“Australia will be lost and the World as we know it will be gone as well.  The physical environment will be harsher, far more extreme and devastatingly brutal when angry….Lives will be cut short.  Trauma will be far more common and good health harder to hold and maintain….None of this will be the fault of nature itself.  It will largely be inflicted be the inaction of this generation of adults, in what might fairly be described as the greatest inter-generational injustice ever inflicted by one generation of humans upon the next.”28 

The Court went on to say that the Children are vulnerable not only because of the magnitude of risk of climate harm they face but also because of their powerlessness to avoid it.29  The fact that the Children are in no way responsible for the future they are facing was found to favour imposing a duty on the Minister.

The Minister argued that the duty should not exist because it would be owed to everyone, everywhere”and the potential liability would be of “astonishing extent and breadth.”30 The Court did not accept this “floodgates” argument because the evidence in this case readily identifies the potential claimants and the nature of their claims and the fact that the Minister will not be the only entity to bear responsibility for the harms alleged by the Children, should those harms eventuate.31 

The Minister also argued that the duty would interfere will her statutory duty to address climate change.  The Court rejected this argument by finding that the duty will not and cannot address climate change and that it does not mandate a refusal of the Extension Project.

Why didn’t the Court grant an injunction?

The Children asked the Court to make an order preventing the Minister from making a decision that would permit the extraction of coal in accordance with the Extension Project.  The Court did not make this order. 

For the Court to grant an injunction it must be satisfied that a reasonable apprehension of a breach of the duty of care has been established and that imminent and substantial damage will be caused to the Children by the breach.

The Court decided that an approval of the Extension Project did not necessarily mean that there was a breach of the duty of care.  The Minister is now aware that the duty to the Children exists and has been put on notice to exercise her discretion with that in mind.

The Court also found the relevant harm was not imminent and that it is better to wait and see what the Minister proposes to do before deciding whether any breach should be restrained.

What’s next?

The Court made a declaration32 that the Minister has a duty to take reasonable care, in the exercise of her powers under the EPBC Act33 in respect of the Extension Project, to avoid causing personal injury or death to the Children34 arising from emissions of carbon dioxide into the Earth’s atmosphere.

As it stands, the Minister only owes the Children a duty of care when making a decision about the Extension Project.   This means that each time a coal project is being considered by the Minister new proceedings will need to be brought seeking a declaration that the duty applies to the Minister’s decision in relation to that project.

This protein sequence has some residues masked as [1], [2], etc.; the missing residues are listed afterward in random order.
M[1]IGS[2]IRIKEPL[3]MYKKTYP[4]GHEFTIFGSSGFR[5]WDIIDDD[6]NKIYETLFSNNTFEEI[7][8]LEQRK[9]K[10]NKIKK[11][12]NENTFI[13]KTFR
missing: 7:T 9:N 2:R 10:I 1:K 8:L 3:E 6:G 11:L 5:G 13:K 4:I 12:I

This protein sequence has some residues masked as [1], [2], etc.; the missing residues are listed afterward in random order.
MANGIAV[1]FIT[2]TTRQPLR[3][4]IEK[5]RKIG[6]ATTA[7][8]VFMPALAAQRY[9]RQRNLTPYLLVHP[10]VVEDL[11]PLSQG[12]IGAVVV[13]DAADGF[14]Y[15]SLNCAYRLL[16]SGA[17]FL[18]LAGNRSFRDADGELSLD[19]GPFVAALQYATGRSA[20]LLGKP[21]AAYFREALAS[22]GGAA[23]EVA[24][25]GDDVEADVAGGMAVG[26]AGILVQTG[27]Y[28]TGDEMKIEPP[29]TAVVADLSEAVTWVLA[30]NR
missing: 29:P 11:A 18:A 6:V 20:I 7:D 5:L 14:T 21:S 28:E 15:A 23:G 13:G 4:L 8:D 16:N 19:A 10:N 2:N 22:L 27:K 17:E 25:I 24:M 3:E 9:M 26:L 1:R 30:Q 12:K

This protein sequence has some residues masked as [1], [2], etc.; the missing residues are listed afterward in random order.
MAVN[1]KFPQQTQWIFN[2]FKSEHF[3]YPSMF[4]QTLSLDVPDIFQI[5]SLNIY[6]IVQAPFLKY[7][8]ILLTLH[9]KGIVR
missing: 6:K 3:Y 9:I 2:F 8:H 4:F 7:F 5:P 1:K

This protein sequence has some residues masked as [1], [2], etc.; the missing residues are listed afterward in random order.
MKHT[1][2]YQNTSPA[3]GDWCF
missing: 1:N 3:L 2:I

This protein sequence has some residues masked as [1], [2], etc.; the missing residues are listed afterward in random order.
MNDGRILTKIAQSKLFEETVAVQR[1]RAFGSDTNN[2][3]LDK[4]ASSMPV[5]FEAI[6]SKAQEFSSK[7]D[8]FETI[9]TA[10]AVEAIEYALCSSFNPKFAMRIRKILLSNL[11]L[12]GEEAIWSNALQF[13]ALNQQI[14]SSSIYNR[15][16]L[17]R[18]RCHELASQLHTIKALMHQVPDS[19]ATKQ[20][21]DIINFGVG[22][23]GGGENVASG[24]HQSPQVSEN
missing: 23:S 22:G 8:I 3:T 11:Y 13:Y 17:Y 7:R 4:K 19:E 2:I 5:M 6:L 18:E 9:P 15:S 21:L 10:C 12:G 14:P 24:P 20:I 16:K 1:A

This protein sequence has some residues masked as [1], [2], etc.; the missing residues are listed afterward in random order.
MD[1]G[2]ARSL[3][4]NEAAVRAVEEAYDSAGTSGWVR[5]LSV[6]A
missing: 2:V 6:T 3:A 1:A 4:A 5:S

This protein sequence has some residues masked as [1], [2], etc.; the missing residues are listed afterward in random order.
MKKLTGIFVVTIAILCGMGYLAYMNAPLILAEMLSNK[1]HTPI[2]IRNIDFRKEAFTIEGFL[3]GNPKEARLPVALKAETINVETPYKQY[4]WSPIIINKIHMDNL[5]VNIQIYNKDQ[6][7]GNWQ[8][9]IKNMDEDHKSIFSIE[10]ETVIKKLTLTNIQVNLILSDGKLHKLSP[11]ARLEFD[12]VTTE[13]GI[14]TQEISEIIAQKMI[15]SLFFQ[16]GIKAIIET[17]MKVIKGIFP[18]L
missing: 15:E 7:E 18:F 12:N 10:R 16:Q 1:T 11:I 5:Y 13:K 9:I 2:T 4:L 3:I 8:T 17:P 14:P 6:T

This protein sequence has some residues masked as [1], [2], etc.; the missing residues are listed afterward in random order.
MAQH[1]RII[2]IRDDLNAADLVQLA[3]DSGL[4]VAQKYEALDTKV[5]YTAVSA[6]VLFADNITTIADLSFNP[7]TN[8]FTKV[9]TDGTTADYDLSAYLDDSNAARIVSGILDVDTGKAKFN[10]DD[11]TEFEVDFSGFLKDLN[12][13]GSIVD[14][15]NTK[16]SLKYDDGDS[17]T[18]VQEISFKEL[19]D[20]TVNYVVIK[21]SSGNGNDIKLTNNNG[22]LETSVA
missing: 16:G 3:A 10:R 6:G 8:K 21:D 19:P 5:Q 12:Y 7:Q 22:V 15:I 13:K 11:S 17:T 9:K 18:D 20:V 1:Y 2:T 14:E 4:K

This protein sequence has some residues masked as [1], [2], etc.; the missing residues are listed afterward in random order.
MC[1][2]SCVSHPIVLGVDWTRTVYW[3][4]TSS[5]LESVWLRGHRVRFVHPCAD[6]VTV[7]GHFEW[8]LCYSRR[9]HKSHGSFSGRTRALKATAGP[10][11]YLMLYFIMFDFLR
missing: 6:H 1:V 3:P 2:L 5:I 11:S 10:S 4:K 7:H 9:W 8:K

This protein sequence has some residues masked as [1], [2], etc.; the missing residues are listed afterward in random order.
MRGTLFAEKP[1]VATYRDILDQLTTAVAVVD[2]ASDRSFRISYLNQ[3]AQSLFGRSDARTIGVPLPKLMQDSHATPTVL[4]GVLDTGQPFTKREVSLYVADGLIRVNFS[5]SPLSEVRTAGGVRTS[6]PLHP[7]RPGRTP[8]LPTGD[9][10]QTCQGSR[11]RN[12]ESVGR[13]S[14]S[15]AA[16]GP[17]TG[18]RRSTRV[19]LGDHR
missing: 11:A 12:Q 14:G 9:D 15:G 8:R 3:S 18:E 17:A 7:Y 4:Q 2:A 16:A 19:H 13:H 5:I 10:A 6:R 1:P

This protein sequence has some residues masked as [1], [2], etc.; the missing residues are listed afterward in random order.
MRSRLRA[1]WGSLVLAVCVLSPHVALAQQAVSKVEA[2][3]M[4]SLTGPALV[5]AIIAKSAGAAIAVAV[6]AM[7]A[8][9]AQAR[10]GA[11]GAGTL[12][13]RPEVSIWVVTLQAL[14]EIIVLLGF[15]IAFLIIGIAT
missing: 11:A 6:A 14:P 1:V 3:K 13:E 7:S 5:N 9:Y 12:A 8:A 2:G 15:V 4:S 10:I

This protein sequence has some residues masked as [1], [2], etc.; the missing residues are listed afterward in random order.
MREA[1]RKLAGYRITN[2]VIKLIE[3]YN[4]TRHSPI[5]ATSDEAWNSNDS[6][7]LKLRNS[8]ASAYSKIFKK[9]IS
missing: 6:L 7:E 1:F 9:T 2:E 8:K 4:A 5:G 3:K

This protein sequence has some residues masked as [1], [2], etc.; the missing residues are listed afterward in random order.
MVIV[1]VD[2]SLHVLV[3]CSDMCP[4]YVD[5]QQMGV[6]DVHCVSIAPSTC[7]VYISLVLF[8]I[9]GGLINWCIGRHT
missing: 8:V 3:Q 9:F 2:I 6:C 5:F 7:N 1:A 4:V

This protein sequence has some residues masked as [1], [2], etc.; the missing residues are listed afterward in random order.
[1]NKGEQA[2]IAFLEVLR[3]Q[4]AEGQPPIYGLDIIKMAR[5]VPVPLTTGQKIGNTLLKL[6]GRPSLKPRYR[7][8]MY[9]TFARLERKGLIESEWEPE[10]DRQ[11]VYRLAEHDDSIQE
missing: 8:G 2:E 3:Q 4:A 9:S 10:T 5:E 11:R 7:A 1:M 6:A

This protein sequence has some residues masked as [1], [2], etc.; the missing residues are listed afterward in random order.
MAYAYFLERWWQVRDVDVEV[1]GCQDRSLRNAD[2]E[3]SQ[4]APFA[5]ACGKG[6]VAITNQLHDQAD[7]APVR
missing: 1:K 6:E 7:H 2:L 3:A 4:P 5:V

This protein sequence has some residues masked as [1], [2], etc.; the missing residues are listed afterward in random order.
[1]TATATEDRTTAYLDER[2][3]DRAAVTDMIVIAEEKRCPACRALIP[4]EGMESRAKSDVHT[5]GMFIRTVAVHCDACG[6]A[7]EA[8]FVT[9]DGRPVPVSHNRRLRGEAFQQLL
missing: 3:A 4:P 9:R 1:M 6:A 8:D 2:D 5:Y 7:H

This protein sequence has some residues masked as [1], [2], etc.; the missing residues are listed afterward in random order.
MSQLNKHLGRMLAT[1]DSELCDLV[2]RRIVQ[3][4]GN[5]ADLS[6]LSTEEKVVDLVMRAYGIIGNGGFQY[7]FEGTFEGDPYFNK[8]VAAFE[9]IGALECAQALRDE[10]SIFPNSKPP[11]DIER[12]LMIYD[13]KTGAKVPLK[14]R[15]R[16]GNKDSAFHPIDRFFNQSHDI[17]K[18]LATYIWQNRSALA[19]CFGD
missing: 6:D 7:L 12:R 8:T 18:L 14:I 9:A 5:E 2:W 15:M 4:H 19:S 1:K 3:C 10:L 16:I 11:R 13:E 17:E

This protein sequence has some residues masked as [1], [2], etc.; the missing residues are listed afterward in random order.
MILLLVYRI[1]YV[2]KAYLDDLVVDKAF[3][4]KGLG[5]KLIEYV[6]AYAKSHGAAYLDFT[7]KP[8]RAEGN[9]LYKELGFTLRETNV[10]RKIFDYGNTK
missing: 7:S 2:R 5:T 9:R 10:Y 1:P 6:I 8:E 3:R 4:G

However, in its reasons the Court left open the possibility for it to “consider a wider description”35 of this duty.   This is a significant because it may provide an opportunity to broaden the scope of the duty to include climate harm (personal injury) arising from the extraction of coal from any coal project, not just the Extension Project.  It may even be possible to extend the duty to apply to other decision-makers considering the approval of fossil fuel projects, including gas.

1 Sharma by her litigation representative Sister Marie Brigid Arthur v Minister for the Environment [2021] FCA 560.

2 Proposal by Vickery Coal (owned by Whitehaven Coal) to extend an approved open-cut coal mine near Gunnedah in NSW.

3 Environment Protection and Biodiversity Conservation Act 1999 (Cth).

4 Sharma by her litigation representative Sister Marie Brigid Arthur v Minister for the Environment [2021] FCA 560 at [293].

5 To limit global average surface temperature to well below 2 degrees, with an ambition to limit temperatures to 1.5 degrees above pre-industrial levels

6 Sharma by her litigation representative Sister Marie Brigid Arthur v Minister for the Environment [2021] FCA 560 at [69].

7 Ibid at [32]

8 Ibid at [71].

9 Ibid at [73].

10 Ibid at [75].

11 Ibid at [86].

12 Ibid at [87].

13 The term solastalgia refers to the distress that is produced by environmental change impacting on people while they are directly connected to their home environment.

14 Ibid at [159].

15 Ibid at [204].

16 Ibid at [212].

17 Ibid at [215].

18 Ibid at [223].

19 Ibid at [233].

20 Ibid at [234].

21 Ibid at [235].

22 Ibid at [236].

23 Ibid at [94].

[24 Ibid at [186].

25 Ibid at [253].

26 Ibid at [284].

27 Ibid at [287].

28 Ibid at [293].

29 Ibid at [296].

30 Ibid at [435].

31 Ibid at [471].

32  Sharma by her litigation representative Sister Marie Brigid Arthur v Minister for the Environment (No 2) [2021] FCA 774

33 ss 130 and 133.

34 The term Children refers to those persons who were under 18 years of age and ordinarily resident in Australia at the time of the commencement of this proceeding.

35 Ibid at [94].